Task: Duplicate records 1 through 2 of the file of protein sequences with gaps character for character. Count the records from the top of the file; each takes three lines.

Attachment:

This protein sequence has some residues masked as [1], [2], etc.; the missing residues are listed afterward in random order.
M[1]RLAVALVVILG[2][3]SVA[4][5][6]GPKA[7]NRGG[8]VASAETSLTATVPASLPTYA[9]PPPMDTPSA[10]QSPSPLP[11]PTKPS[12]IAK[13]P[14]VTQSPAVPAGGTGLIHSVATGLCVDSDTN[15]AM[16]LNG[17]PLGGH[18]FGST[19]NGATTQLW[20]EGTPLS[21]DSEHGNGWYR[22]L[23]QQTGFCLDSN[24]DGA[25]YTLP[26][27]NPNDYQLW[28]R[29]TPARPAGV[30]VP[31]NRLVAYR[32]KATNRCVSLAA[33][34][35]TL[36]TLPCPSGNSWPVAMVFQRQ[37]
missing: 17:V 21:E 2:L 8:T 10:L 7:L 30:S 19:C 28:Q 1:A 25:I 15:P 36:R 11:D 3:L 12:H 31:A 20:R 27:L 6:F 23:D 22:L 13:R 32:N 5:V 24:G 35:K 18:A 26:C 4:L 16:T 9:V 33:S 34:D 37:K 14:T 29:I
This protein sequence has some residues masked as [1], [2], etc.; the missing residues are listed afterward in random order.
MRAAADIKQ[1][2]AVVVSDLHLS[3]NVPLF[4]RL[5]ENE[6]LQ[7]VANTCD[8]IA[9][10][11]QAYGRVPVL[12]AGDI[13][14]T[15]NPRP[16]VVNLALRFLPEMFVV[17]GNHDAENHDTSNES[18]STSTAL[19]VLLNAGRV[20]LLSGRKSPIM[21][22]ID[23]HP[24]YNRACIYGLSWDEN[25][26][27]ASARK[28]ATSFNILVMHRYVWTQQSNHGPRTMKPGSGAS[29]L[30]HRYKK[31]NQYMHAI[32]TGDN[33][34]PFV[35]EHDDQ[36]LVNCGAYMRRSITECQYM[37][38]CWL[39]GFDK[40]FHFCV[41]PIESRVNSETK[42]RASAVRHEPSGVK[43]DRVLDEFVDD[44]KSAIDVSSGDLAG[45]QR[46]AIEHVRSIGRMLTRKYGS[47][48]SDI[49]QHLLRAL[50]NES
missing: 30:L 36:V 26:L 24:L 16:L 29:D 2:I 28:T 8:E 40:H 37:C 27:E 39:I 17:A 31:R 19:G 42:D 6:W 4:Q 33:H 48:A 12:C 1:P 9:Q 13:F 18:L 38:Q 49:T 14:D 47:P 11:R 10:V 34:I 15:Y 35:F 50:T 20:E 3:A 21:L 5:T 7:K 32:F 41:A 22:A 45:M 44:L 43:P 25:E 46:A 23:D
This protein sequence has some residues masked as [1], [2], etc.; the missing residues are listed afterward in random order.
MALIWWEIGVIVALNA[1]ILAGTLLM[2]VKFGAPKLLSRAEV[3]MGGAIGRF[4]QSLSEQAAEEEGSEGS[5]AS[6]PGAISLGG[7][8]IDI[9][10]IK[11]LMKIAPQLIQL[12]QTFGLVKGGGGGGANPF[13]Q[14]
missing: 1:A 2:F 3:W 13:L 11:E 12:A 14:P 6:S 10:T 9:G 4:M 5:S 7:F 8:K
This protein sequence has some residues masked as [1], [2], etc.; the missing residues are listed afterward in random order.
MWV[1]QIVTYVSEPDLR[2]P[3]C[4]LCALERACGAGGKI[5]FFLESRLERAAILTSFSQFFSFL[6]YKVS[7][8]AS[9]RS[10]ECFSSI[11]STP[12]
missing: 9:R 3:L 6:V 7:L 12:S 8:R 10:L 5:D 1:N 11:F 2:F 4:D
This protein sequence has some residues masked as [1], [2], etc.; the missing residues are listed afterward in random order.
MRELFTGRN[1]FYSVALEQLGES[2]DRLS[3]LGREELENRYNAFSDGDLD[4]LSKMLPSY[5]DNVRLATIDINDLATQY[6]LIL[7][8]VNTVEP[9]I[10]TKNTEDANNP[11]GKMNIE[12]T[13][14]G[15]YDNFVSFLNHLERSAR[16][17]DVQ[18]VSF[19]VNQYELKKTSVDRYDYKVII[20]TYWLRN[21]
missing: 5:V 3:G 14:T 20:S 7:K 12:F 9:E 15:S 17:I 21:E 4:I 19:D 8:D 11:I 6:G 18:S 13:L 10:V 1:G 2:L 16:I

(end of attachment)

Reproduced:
This protein sequence has some residues masked as [1], [2], etc.; the missing residues are listed afterward in random order.
M[1]RLAVALVVILG[2][3]SVA[4][5][6]GPKA[7]NRGG[8]VASAETSLTATVPASLPTYA[9]PPPMDTPSA[10]QSPSPLP[11]PTKPS[12]IAK[13]P[14]VTQSPAVPAGGTGLIHSVATGLCVDSDTN[15]AM[16]LNG[17]PLGGH[18]FGST[19]NGATTQLW[20]EGTPLS[21]DSEHGNGWYR[22]L[23]QQTGFCLDSN[24]DGA[25]YTLP[26][27]NPNDYQLW[28]R[29]TPARPAGV[30]VP[31]NRLVAYR[32]KATNRCVSLAA[33][34][35]TL[36]TLPCPSGNSWPVAMVFQRQ[37]
missing: 17:V 21:E 2:L 8:T 10:L 7:L 30:S 19:C 28:Q 1:A 25:I 15:P 36:R 11:D 3:L 12:H 31:A 20:R 27:L 6:F 23:D 22:L 13:R 32:N 5:V 24:G 35:K 18:A 26:C 4:L 16:T 9:V 33:S 34:D 37:K 14:T 29:I
This protein sequence has some residues masked as [1], [2], etc.; the missing residues are listed afterward in random order.
MRAAADIKQ[1][2]AVVVSDLHLS[3]NVPLF[4]RL[5]ENE[6]LQ[7]VANTCD[8]IA[9][10][11]QAYGRVPVL[12]AGDI[13][14]T[15]NPRP[16]VVNLALRFLPEMFVV[17]GNHDAENHDTSNES[18]STSTAL[19]VLLNAGRV[20]LLSGRKSPIM[21][22]ID[23]HP[24]YNRACIYGLSWDEN[25][26][27]ASARK[28]ATSFNILVMHRYVWTQQSNHGPRTMKPGSGAS[29]L[30]HRYKK[31]NQYMHAI[32]TGDN[33][34]PFV[35]EHDDQ[36]LVNCGAYMRRSITECQYM[37][38]CWL[39]GFDK[40]FHFCV[41]PIESRVNSETK[42]RASAVRHEPSGVK[43]DRVLDEFVDD[44]KSAIDVSSGDLAG[45]QR[46]AIEHVRSIGRMLTRKYGS[47][48]SDI[49]QHLLRAL[50]NES
missing: 30:L 36:V 26:L 24:L 16:L 29:D 2:I 28:T 8:E 40:H 37:C 27:E 39:I 17:A 31:R 19:G 42:D 6:W 4:Q 33:H 48:A 12:C 1:P 9:Q 13:F 18:L 38:Q 49:T 14:D 47:P 11:R 10:V 34:I 15:Y 35:F 50:T 20:E 3:A 21:L 5:T 7:K 32:F 41:A 22:A 45:M 44:L 43:P 25:E 46:A 23:D